However, their slave mentality, which had been formed in them generation after generation in Egypt, was still in them. The reproach of their slave mentality had to be removed and rolled away (Josh 5:9). They had to be renewed and reformed in mind. What is their slave mentality? The book of Exodus reveals that first of all, they had no thanksgiving but were full of complaints. They had experienced such an unfathomable deliverance from Egypt, but their thankfulness soon disappeared, and they complained whenever they faced difficulties. Although God rained down manna every day without fail, they were not thankful for God’s provision. They complained time and again of the poor quality of food. They also complained about the lack of water and the hard road on which they walked. They even envied the lives they had left behind in Egypt, where they had at least been able to eat three meals a day, and had had meat, and they wished to go back. Particularly, when they heard the negative report of the spies who had been sent to explore the land of Canaan, that the people there were too strong for the Israelites to fight, they grumbled and wailed for a whole night. This was despising God’s faithful love and power, and it really provoked God’s anger.

Furthermore, they were so quick to turn away from God and were rebellious and disobedient. When Moses took long in coming down from the mountain where he was to receive the Ten Commandments, they gathered around Aaron and said, “Come, make us gods, who will go before us. As for this fellow Moses who brought us up out of Egypt, we don’t know what has happened to him” (Ex 32:1). They so easily forgot the LORD who delivered them. They made a golden calf, bowed down to it, and sacrificed to it and said, “These are your gods, O Israel, who brought you up out of Egypt.” (Ex 32:8). From time to time they challenged the leadership of Moses, which was their rebellion against God (Num 16). When God gave them manna from heaven, he said that they should not go out to gather manna on the Sabbath, because he would give them two day’s portion on the previous day. Yet, they did not listen and went out in vain.

They absolutely needed God’s divine discipline. Indeed God trained them in the desert for forty years, while the Exodus lasted a single night. God’s training lasted forty years before they entered the promised land. Also, at that time sexual immorality was rampant, with no clear standard. The Israelites were no different from the people of other nations in their practical lives. God gave them the Ten Commandments, not as the requirements for their salvation, but for the purpose of their sanctification so that they might know how to live in the world, and become God’s holy people and a kingdom of priests for the world (Ex 19:6).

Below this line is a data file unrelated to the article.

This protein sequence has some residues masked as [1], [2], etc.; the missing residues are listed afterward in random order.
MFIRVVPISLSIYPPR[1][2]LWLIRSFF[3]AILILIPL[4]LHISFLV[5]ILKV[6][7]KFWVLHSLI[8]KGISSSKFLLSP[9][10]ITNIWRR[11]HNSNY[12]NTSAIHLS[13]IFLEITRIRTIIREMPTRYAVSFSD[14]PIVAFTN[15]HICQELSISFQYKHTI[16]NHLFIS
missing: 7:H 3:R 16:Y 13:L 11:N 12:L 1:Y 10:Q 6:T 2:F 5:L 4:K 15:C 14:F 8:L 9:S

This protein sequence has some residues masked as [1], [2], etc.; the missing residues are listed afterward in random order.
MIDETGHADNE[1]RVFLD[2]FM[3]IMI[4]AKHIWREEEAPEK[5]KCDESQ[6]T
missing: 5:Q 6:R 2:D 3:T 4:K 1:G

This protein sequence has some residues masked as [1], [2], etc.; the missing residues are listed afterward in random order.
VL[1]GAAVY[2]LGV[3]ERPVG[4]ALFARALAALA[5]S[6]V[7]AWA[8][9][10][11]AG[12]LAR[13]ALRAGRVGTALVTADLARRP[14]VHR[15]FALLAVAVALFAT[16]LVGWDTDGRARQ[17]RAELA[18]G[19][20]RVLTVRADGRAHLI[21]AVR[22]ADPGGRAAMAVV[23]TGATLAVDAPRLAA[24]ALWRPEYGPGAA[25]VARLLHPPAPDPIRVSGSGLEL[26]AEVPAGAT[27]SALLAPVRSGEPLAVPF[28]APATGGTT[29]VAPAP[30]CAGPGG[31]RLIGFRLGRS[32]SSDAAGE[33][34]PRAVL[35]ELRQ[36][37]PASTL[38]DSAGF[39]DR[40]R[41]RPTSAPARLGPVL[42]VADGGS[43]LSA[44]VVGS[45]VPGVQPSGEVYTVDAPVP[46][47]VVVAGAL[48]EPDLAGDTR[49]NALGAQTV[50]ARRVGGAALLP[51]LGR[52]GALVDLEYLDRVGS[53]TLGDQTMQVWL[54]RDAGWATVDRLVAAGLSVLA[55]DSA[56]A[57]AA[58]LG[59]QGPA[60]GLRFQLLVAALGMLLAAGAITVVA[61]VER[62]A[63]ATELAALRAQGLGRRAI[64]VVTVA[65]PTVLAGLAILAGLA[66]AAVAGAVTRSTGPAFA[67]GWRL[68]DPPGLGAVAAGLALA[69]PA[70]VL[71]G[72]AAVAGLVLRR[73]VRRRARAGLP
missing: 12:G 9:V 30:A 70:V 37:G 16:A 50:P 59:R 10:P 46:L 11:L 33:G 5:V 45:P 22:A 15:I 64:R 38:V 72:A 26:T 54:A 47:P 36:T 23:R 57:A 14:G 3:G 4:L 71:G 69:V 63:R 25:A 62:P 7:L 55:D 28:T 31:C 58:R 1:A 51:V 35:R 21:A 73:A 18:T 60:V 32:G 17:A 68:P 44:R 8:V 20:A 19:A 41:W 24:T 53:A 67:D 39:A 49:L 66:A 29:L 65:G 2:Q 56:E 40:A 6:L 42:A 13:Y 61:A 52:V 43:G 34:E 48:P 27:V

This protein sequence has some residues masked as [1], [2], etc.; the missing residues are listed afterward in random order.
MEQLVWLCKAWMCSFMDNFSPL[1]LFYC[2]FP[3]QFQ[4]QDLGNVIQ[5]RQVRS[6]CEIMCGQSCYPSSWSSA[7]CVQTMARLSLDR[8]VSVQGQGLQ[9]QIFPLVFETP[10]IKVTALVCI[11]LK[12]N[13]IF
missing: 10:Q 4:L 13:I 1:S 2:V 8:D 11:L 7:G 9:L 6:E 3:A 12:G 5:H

We thought about the Israelites in the desert after coming out of Egypt. Their slave mentality was evident in their persistent unthankful and complaining attitude, their unfaithfulness toward God, and their idolatry. Also, when we think of how Adam sinned in the temptation of being like God, we see our own fallen nature of pride, that is to be my own man, my own king in my own comfortable kingdom. By God’s grace alone, we are justified and saved when we repent and believe in Christ Jesus and make the confession of Christ. But we absolutely need to be sanctified in our sinful nature. For we, like the Israelites, have persistent unthankfulness and complaints, tendencies toward unfaithfulness to God and idolatry of other things, and especially prideful desire to be our own kings. We so easily forget God's saving grace. That’s why Jesus said, “If anyone would come after me, he must deny himself…” Self-denial is the process of dying to our sinful nature. It is not to be done just by our own strength and will power. As we are justified and saved by faith in Christ Jesus, we are to be sanctified by faith, repenting and putting our faith again and again in Christ who was crucified for our sins. Paul said in Galatians 5:25, “Those who belong to Christ Jesus have crucified the sinful nature with its passions and desires. Denying oneself is directly related to living by the Spirit. So Galatians 5:16 says, “Live by the Spirit, and you will not gratify the desires of the sinful nature.”